A nice calm slough/bay on the way to Port Townsend.
I didn't see any otters other than these.  Didn't know they were in the North West . These were located on the deck of the new maritime center.
Another interesting sculpture.

Beginning of a wooden boat.  Wooden Boat building classes are offered in the new maritime center.

Lots of boats to explore and check out.

Boats come into the harbor from all over and there are all shapes and sizes.  The weather turned out to be perfect. This guy looks like he is really enjoying the life!

 There were lots of kayakers.  These wooden kayaks were most likely built by their paddlers.
These are all home built kayaks from kits. They are just gorgeous as well as sea worthy.
Look at the detail of this one.  Truly works of art.

 Many of the boats on shore are dingys for the boats anchored out in the bay, other are for fun.

Then there were prototypes, hand built out of wood and fiberglass. The solar panels in this boat provide power to run two small electric engines.
 A tranquil view from one of the docks.  The clouds were moving in.
 There was a kayak roll demonstration with one of the wooden kayaks. As you can see it was a pretty popular event.

There were lots of paddle boards, and these were all made from kits.  Just beautiful!

This is the Pacific Grace.   It was really interesting watching her turn and get positioned just right to tie up when she came in.  Here she is actually leaving on the last day.

This is the beginnings of a SCAMP (Small Craft Advisory Magazine Project), a small wooden boat only11'11''  long and virtually unsinkable.  It is a kit boat and pretty simple to put together. 


This is a completed SCAMP
 A demonstration was given on how hard it was to cap size the little boat.  The skipper had to try  really, really hard to get it to capsize and when he did capsize it, it popped right back up and he was back in the boat within a matter of seconds and there was very little water in it from the capsize.  It is touted as a "self rescue" boat. Amazing. Looked like a lot of fun.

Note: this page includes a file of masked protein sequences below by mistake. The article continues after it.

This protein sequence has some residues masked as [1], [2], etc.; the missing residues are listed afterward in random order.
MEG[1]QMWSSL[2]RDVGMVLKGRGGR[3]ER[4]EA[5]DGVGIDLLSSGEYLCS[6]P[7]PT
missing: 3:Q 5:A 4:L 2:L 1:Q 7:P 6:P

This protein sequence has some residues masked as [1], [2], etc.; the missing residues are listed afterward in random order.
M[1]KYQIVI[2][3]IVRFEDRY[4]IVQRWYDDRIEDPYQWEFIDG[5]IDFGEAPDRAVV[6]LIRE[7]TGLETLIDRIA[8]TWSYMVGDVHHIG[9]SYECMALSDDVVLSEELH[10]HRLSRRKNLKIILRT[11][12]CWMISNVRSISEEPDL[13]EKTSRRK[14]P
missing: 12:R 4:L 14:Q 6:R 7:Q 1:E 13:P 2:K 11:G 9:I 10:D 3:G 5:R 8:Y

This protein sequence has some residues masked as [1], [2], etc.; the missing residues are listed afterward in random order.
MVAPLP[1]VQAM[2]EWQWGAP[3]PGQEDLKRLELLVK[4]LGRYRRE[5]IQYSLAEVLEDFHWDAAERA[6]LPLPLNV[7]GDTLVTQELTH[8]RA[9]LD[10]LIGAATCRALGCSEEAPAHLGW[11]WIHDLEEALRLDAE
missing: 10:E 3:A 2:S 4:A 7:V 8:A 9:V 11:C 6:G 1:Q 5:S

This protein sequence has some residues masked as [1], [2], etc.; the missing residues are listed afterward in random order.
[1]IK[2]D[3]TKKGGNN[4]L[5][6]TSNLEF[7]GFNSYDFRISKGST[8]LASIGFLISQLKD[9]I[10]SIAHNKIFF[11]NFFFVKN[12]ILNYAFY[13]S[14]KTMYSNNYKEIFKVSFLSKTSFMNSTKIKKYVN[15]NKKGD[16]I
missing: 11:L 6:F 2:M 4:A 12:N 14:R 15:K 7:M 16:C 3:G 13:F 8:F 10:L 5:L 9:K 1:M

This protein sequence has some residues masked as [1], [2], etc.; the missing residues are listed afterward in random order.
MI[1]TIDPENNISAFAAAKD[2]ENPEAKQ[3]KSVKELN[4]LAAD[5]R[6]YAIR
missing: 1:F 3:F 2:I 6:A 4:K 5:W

These folks are taking some time off and enjoying the day.  Note, Mt Baker on the horizon.

Port Townsend has lots of Victorian Homes, and this is just one example.

The paper mill is one of the main industries of Port Townsend. The use all recycled material to make nearly 20 million grocery bags and other paper products.  Note the stacks of recycled bundles of paper

and they also use sawdust waste.

Port Townsend's has a huge working boat yard, which is a major part of the economy. It is  probably one of the largest non government boat yard I've ever seen.  Most of the boats in the yard  are older boats being restored. This ship is being restored by a non profit and they expected to  be in port only for a few weeks while they cleaned her up and do some repainting. Looks like more than a few weeks job to me.
 This was a smaller boat being worked on.  Pretty sweet.

The ferry crosses the straits every hour and goes to Whidbey and Keystone Islands.  We'll be taking the ferry when we leave Port Townsend over to the island on our way to Cascade National Park our next destination in a few days.

We didn't get to explore area around Port Townsend this time as we need to move on.  Joel's daughter  is due to have her baby boy any day as I write this, and we have to be in Arizona in less than a month so  we must move on is we want to see any of the Cascades and see the new baby when he comes.